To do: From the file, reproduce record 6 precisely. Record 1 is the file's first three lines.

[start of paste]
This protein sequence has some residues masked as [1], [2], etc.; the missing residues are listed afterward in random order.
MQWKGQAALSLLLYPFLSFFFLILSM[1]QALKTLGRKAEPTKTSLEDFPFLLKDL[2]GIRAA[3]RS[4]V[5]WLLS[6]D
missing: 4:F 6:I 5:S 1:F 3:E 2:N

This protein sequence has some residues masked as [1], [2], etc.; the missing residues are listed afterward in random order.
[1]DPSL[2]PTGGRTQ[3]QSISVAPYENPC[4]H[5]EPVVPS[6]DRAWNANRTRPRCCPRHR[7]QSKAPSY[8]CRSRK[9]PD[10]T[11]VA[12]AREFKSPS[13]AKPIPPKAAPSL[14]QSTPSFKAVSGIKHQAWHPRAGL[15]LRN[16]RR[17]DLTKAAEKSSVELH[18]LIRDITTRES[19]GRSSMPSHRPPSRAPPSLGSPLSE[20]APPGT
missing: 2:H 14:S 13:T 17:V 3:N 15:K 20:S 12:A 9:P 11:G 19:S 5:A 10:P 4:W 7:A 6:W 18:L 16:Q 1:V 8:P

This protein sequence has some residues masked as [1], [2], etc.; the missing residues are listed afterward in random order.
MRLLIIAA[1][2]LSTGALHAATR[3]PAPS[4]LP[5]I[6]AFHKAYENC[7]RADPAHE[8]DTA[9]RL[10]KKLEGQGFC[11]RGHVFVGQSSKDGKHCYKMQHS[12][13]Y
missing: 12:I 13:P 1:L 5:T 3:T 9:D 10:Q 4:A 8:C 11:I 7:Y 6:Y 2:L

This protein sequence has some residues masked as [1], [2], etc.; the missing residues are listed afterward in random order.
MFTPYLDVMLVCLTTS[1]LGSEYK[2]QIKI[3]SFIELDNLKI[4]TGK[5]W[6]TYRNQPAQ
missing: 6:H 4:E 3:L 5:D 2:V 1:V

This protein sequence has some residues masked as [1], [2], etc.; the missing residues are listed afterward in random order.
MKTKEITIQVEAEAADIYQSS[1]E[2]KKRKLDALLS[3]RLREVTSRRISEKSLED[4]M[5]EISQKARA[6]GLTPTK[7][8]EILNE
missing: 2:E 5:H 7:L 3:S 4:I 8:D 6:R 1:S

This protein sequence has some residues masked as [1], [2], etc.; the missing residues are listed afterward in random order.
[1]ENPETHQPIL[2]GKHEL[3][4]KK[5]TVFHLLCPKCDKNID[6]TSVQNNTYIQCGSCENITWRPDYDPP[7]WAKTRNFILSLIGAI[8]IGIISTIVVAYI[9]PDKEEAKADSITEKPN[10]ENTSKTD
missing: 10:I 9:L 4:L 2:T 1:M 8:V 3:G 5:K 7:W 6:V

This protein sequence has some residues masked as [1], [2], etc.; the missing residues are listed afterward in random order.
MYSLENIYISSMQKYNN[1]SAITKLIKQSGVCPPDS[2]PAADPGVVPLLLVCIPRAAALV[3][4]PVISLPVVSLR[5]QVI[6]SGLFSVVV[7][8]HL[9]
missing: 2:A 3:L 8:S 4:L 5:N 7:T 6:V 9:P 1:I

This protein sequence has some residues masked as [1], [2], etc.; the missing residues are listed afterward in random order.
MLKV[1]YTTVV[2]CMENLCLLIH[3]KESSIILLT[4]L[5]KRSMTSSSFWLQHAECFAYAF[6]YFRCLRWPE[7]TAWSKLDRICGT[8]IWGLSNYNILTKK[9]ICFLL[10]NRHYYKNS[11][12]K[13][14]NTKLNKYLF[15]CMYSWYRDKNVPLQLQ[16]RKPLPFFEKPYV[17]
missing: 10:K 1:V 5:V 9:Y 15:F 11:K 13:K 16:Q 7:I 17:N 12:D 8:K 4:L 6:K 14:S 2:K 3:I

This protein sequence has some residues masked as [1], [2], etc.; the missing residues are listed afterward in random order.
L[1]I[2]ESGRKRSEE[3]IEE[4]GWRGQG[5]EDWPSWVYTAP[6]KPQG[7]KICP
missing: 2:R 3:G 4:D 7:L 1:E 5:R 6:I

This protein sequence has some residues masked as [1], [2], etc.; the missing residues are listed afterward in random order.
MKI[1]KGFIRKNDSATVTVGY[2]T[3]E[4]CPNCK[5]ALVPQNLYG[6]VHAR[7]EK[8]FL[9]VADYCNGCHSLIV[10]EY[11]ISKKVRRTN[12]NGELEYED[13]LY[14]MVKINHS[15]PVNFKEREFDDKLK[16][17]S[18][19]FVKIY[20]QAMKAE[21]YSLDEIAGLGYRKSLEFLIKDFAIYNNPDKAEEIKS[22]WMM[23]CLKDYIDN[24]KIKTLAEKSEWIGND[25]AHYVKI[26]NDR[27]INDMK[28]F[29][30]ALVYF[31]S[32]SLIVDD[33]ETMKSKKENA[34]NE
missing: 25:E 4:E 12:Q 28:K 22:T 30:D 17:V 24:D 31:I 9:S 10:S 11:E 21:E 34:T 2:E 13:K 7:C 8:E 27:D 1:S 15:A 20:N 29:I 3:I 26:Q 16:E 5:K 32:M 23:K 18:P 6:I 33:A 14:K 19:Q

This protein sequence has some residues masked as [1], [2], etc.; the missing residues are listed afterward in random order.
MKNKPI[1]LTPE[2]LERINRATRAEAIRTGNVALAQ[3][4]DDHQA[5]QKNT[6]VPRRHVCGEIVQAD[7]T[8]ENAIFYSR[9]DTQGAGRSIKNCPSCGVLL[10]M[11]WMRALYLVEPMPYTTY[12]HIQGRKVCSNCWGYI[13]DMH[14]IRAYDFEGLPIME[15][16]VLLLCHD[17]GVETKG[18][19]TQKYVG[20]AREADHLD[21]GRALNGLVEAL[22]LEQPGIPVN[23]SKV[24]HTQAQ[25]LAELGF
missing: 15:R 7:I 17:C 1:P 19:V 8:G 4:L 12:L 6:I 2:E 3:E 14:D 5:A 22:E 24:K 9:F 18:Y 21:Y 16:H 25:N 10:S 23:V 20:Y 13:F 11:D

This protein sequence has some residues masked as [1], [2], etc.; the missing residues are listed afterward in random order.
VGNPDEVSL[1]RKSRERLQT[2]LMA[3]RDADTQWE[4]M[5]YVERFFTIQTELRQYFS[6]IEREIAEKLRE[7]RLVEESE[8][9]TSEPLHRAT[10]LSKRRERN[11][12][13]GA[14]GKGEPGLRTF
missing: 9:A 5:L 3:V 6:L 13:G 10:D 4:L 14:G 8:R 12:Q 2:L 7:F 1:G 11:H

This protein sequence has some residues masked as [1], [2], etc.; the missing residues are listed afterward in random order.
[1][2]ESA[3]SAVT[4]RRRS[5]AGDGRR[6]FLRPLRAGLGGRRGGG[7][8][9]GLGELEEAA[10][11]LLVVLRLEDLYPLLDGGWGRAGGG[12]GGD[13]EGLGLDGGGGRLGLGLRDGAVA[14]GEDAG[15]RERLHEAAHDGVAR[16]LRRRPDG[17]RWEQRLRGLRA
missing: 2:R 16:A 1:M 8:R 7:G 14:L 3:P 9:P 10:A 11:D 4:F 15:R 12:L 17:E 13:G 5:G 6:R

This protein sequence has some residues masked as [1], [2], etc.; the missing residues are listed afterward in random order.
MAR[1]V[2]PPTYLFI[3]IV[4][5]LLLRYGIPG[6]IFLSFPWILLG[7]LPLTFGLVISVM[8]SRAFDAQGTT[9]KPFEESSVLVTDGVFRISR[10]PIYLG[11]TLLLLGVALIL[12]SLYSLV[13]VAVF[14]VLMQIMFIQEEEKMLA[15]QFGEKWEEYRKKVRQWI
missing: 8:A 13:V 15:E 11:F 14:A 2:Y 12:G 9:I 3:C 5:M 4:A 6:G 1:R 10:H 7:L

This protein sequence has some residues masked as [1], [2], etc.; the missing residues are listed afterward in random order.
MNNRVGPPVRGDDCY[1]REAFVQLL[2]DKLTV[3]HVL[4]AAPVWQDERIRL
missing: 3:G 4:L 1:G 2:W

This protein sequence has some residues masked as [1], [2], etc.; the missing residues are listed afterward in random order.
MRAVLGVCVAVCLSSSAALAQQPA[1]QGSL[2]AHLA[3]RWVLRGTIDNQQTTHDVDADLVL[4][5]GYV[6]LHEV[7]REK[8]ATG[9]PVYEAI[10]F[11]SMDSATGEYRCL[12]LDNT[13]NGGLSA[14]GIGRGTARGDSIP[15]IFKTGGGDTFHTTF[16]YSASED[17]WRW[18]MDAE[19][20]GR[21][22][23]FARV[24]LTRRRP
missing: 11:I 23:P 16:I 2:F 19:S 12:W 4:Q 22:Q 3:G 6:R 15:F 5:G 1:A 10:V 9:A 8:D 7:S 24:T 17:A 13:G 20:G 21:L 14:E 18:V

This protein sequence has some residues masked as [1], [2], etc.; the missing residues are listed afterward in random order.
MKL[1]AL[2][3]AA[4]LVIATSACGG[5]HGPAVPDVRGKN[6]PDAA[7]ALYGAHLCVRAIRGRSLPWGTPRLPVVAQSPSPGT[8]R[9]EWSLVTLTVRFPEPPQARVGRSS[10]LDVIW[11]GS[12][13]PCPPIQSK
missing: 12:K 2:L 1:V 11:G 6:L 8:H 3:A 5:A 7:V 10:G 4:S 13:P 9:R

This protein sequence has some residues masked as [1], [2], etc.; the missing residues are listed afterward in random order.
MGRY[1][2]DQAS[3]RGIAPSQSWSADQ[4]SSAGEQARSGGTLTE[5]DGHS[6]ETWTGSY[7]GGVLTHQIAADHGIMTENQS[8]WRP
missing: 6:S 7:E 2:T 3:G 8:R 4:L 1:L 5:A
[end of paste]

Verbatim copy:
This protein sequence has some residues masked as [1], [2], etc.; the missing residues are listed afterward in random order.
[1]ENPETHQPIL[2]GKHEL[3][4]KK[5]TVFHLLCPKCDKNID[6]TSVQNNTYIQCGSCENITWRPDYDPP[7]WAKTRNFILSLIGAI[8]IGIISTIVVAYI[9]PDKEEAKADSITEKPN[10]ENTSKTD
missing: 10:I 9:L 4:L 2:T 1:M 8:V 3:G 5:K 7:W 6:V